Why young people's substance use matters for global health

Hall, Wayne D., Patton, George, Stockings, Emily, Weier, Megan, Lynske, Michael, Morley, Katherine I. and Degenhardt, Louisa (2016) Why young people's substance use matters for global health. The Lancet Psychiatry, 3 3: 265-279. doi:10.1016/S2215-0366(16)00013-4

Author Hall, Wayne D.
Patton, George
Stockings, Emily
Weier, Megan
Lynske, Michael
Morley, Katherine I.
Degenhardt, Louisa
Title Why young people's substance use matters for global health
Journal name The Lancet Psychiatry   Check publisher's open access policy
ISSN 2215-0374
Publication date 2016-03-01
Year available 2016
Sub-type Critical review of research, literature review, critical commentary
DOI 10.1016/S2215-0366(16)00013-4
Open Access Status Not Open Access
Volume 3
Issue 3
Start page 265
End page 279
Total pages 15
Place of publication London, United Kingdom
Publisher The Lancet Publishing Group
Language eng
Formatted abstract
During puberty, when young people are completing their education, transitioning into employment, and forming longer-term intimate relationships, a shift in emotional regulation and an increase in risky behaviour, including substance use, is seen. This Series paper considers the potential effects of alcohol, tobacco, and illicit drug use during this period on: social, psychological, and health outcomes in adolescence and young adulthood; role transitions, and later health and social outcomes of regular substance use initiated in adolescence; and the offspring of young people who use substances. We sourced consistent support for causal relations between substance use and outcomes and evidence of biological plausibility from different but complementary research designs. Many adverse health and social outcomes have been associated with different types of substance use. The major challenge lies in deciding which are causal. Furthermore, qualitatively different harms are associated with different substances, differences in life stage when these harms occur, and the quality of evidence for different substances and health outcomes varies substantially. The preponderance of evidence comes from a few high-income countries, thus whether the same social and health outcomes would occur in other countries and cultures is unclear. Nonetheless, the number of harms that are causally related to substance use in young people warrant high-quality research design interventions to prevent or ameliorate these harms.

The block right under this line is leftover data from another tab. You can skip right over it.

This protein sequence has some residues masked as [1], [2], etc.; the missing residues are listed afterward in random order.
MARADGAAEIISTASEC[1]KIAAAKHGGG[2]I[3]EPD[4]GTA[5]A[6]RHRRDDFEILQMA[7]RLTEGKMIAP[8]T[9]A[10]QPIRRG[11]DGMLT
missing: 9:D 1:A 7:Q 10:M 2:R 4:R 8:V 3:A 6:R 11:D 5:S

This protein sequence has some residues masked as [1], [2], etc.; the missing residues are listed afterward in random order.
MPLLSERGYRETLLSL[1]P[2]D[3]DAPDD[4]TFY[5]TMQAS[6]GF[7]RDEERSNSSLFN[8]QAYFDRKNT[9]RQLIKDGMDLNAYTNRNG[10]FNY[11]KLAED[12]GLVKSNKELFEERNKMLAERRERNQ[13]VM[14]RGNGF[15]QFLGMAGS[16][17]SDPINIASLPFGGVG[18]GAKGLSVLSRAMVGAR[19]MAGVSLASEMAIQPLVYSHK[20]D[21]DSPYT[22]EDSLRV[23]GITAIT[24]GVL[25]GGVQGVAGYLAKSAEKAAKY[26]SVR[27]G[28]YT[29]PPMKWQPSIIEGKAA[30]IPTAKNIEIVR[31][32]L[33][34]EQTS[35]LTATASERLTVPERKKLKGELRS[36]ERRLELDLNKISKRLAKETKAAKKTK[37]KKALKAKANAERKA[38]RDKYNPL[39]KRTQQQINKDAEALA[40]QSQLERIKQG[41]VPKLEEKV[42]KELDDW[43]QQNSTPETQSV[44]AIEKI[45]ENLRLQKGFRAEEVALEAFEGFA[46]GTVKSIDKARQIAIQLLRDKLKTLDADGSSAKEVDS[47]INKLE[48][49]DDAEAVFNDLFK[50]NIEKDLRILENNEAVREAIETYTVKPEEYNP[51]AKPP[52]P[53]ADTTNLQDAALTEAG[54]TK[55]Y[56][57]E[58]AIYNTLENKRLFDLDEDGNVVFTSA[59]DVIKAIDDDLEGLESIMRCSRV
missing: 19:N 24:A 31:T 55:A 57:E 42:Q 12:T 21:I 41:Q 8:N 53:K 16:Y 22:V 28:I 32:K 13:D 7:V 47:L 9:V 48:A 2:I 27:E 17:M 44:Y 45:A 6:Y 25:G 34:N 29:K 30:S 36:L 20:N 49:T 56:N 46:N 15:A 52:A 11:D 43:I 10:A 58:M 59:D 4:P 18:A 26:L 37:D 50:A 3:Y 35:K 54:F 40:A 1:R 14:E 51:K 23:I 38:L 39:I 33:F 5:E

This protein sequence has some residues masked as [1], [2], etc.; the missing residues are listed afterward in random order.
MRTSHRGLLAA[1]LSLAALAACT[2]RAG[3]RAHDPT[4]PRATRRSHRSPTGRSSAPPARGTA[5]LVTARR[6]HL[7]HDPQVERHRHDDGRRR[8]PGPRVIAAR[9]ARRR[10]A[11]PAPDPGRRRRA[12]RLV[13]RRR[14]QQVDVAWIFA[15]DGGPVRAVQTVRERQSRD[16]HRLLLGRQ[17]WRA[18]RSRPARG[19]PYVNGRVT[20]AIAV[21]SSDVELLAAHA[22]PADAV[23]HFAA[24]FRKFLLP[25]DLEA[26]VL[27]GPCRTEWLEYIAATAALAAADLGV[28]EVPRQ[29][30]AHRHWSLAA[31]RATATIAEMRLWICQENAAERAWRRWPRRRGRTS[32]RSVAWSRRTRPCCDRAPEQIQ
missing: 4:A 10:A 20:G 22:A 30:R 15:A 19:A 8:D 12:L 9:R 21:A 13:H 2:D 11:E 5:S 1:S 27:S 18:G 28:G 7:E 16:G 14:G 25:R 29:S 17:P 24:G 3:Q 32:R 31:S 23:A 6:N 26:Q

Q-Index Code C1
Q-Index Status Provisional Code
Institutional Status UQ

Document type: Journal Article
Sub-type: Critical review of research, literature review, critical commentary
Collections: HERDC Pre-Audit
Centre for Youth Substance Abuse Research Publications
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Citation counts: TR Web of Science Citation Count  Cited 11 times in Thomson Reuters Web of Science Article | Citations
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